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Sen. Barrasso Wants Details of the Financial and Environmental Cost of Sending Biden Administration to Climate Summit

Justin Malonson



A top Republican senator is demanding answers from the Biden administration about the White House’s decision to send a large number of administration officials to the 2021 United Nations Climate Change Conference (COP26) in Scotland at taxpayers’ expense.

Sen. John Barrasso (R-Wyo.) sent a letter to eight agency heads including to Biden’s Energy Secretary Jennifer Granholm, requesting details on federal costs to send Energy Department employees (DOE) to a summit that seeks to reduce global carbon emissions.

“According to Time magazine, COP26 will be the ‘most expensive COP on record,’” Barrasso wrote. “In an effort to understand the full cost the taxpayers will bear for this two-week international conference, I ask that you answer the attached questions.”

“DOE’s decision to attend COP 26 comes as many executive branch employees have been forced to work from home for more than a year and a half,” Barrasso stated in the letter. “If they cannot go to work here in the U.S., they should not be permitted to attend extravagant conferences across the globe.”

The letter challenges the administration to justify the financial and environmental cost to send so many officials to the climate meeting instead of attending virtually.

“It is rather perplexing that in this new age of digital communication and during an ongoing pandemic, executive branch departments and agencies are unnecessarily choosing to contribute directly to carbon emissions and risk exposure to COVID-19,” he wrote.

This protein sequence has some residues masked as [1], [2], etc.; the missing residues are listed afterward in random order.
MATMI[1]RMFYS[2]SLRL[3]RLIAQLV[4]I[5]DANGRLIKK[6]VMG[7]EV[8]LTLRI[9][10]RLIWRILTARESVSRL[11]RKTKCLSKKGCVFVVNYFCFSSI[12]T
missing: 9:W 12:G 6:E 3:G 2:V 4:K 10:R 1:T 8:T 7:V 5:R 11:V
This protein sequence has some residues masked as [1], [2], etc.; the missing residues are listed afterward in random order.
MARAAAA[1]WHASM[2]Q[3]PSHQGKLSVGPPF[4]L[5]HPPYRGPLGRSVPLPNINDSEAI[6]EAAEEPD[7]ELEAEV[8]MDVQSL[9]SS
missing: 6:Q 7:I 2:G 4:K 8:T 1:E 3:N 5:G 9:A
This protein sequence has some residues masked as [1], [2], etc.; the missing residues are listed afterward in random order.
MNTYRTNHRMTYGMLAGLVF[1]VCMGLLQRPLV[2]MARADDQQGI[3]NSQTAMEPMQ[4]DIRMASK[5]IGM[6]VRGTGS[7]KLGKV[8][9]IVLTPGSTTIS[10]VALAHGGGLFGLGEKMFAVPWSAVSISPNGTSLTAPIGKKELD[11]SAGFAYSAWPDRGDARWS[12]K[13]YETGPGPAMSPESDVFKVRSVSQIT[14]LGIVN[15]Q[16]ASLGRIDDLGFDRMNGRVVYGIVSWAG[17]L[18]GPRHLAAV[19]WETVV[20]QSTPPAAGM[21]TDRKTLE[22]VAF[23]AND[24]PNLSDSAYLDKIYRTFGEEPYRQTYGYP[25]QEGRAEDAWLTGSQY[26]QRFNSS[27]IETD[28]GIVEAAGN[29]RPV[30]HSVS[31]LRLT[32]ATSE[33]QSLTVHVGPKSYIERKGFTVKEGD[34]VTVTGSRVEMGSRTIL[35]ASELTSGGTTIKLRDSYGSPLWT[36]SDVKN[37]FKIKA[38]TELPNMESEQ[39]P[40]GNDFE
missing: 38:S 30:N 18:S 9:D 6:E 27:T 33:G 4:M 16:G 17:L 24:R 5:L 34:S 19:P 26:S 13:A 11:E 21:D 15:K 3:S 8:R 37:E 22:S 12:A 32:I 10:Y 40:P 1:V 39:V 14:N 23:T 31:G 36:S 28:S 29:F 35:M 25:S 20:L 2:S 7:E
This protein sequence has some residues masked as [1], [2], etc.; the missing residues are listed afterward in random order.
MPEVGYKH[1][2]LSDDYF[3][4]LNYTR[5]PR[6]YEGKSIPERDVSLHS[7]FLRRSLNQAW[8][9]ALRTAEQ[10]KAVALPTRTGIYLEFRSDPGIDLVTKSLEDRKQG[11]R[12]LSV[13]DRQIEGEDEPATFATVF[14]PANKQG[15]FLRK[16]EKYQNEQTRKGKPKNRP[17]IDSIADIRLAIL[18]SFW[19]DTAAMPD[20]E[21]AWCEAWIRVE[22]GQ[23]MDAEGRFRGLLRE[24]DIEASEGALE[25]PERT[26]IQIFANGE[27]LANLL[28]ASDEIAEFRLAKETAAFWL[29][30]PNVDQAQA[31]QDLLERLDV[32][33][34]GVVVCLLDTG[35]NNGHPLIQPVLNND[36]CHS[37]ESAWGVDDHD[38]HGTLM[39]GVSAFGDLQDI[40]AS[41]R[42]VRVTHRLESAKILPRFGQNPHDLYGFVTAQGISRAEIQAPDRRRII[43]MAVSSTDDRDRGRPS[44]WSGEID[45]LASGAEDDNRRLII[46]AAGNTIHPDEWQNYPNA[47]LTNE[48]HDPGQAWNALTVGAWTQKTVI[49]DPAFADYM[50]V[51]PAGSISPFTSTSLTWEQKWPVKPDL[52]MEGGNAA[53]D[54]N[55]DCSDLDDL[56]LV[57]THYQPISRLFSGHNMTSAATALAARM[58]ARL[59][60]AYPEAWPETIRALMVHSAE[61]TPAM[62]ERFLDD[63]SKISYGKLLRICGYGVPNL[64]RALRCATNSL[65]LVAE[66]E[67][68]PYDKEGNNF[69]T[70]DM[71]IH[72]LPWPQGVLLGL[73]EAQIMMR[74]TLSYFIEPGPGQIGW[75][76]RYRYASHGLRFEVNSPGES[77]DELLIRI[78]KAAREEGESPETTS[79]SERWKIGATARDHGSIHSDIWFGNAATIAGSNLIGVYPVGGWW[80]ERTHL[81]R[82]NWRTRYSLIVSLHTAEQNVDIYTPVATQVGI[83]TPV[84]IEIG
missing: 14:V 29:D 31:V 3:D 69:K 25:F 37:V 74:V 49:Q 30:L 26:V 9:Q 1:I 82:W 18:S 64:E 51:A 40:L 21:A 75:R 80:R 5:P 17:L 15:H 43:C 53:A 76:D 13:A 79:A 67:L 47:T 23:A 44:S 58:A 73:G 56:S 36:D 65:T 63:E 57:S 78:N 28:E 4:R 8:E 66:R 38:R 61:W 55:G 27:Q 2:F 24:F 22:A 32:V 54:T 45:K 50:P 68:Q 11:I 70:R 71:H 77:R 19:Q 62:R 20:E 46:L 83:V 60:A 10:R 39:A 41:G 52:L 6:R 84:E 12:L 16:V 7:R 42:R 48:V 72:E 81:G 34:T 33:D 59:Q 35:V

The Biden administration put out a press statement on Monday touting their bold plans for reducing climate emissions.

“President Biden is committed to cutting greenhouse gas emissions 50-52 percent below 2005 levels in 2030, reaching a 100% carbon pollution-free power sector by 2035, and achieving a net-zero economy by no later than 2050,” the statement said.

However, most of the U.S. officials took private fossil fuel-burning transportation to the summit, including the president.

Joe Biden
Democratic presidential candidate former Vice President Joe Biden boards a plane at New Castle Airport in New Castle, Del., on Sept. 7, 2020. (Carolyn Kaster/AP Photo)

The Daily Mail observed at least 52 private jets landing at Glasgow, and estimated the total number flying in for the conference at 400, including the leaders of many western nations and multinational corporations.

Transportation Secretary Pete Buttigieg, Energy Secretary Jennifer Granholm, Treasury Secretary Janet Yellen, National Economic Council Director Brian Deese, Secretary of State Antony Blinken, Environmental Protection Agency Secretary Michael Regan, Interior Secretary Deb Haaland, Agriculture Secretary Tom Vilsack, U.S. Agency for International Development Administrator Samantha Power, National Oceanic and Atmospheric Administration Administrator Rick Spinrad, and White House Office of Science and Technology Policy Director Eric Lander are slated to attend a separate U.N. event in Glasgow, Scotland, this week, the White House confirmed to news outlets.

White House climate advisers John Kerry and Gina McCarthy also will attend, the administration said. Officials at the White House didn’t immediately respond to a request by The Epoch Times for comment.

Barrasso concluded his letter by asking for the full list of Biden administration attendees and the cost to taxpayers for their two-week stay in Scotland. The Wyoming senator also asked the administration to provide the related carbon emissions data for the transport the officials used to get to and from the climate conference.

Justin Malonson is a successful author, investigative reporter and the host of the Freedom Not Control Radio Show. As a serial entrepreneur with a strong background in software development Justin is one of the most highly sought-after tech entrepreneurs today.

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